Date of Award

6-18-2011

Document Type

Dissertation

Degree Name

Doctor of Philosophy (PhD)

Department

English

First Advisor

Bennett A. Rafoth, Ed.D.

Second Advisor

Gian S. Pagnucci, Ph.D.

Third Advisor

Michael M. Williamson, Ph.D.

Abstract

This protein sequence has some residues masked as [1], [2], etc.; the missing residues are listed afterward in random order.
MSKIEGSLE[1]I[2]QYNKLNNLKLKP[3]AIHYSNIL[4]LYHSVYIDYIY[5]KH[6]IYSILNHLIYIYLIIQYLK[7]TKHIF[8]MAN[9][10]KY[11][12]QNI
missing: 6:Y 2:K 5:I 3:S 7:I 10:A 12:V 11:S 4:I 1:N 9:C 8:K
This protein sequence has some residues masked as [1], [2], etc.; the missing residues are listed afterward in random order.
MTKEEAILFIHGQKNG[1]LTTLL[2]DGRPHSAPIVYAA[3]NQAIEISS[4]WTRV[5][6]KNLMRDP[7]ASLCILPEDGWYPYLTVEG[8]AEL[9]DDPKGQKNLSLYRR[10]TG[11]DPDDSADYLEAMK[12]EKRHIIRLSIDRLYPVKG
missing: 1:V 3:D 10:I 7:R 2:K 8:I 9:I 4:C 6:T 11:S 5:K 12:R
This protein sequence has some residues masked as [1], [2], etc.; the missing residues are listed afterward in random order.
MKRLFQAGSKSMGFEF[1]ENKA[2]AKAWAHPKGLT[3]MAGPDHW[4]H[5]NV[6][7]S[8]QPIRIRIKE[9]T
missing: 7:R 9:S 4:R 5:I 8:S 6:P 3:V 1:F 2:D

Empathy has been studied in composition since the 1960s, although it has not yet been adequately defined or theorized. Compositionists tend to employ the common definition of empathy as a feeling of identification with others using the familiar metaphor “walking in another’s shoes,” derived from the liberal-humanist therapeutic paradigm of Carl Rogers and Abraham Maslow, which assumes a universal and transparent human experience. The purpose of this study is to develop a theoretical framework for empathy, answering the question: what is the function of empathy in the teaching of writing? Composition scholarship has shown three general orientations toward empathy: empathy embraced, empathy inferred, and empathy disdained. In response, I trace empathy’s development across disciplines as an aesthetic, ethical, physiological, and psychological construct using current research that shows empathy is a multifaceted, complex, cognitive process. In psychology and neuroscience, empathy is on the cutting edge of research, visible as brain activity in fMRI studies, theorized to have a vital role in evolution, and studied for its efficacy as a vehicle for altruistic action on behalf of stigmatized individuals and groups. Building on this multidisciplinary foundation, I offer an updated definition of empathy that invokes these scientific discoveries in order to account for empathy’s role in the teaching and study of writing and rhetoric. I theorize there are five empathies at work in composition—relational empathy, pedagogical empathy, critical empathy, rhetorical empathy, and discursive empathy. I describe these empathies using another metaphor, that of a watershed, to illustrate empathy as part of a natural process whereby the five empathies are separate like the tributaries in a river system yet as inseparable as the water that fills them. Empathy’s primary weaknesses, the familiarity and morality biases, are addressed; these are foundational to most criticisms of empathy. In the final chapter, I propose a sample course focusing on the study of rhetorical empathy, address the limitations of the study, provide many directions for further research, and argue that the study (and practice) of empathy itself and rhetorical empathy in particular are vital in today’s uncertain times.

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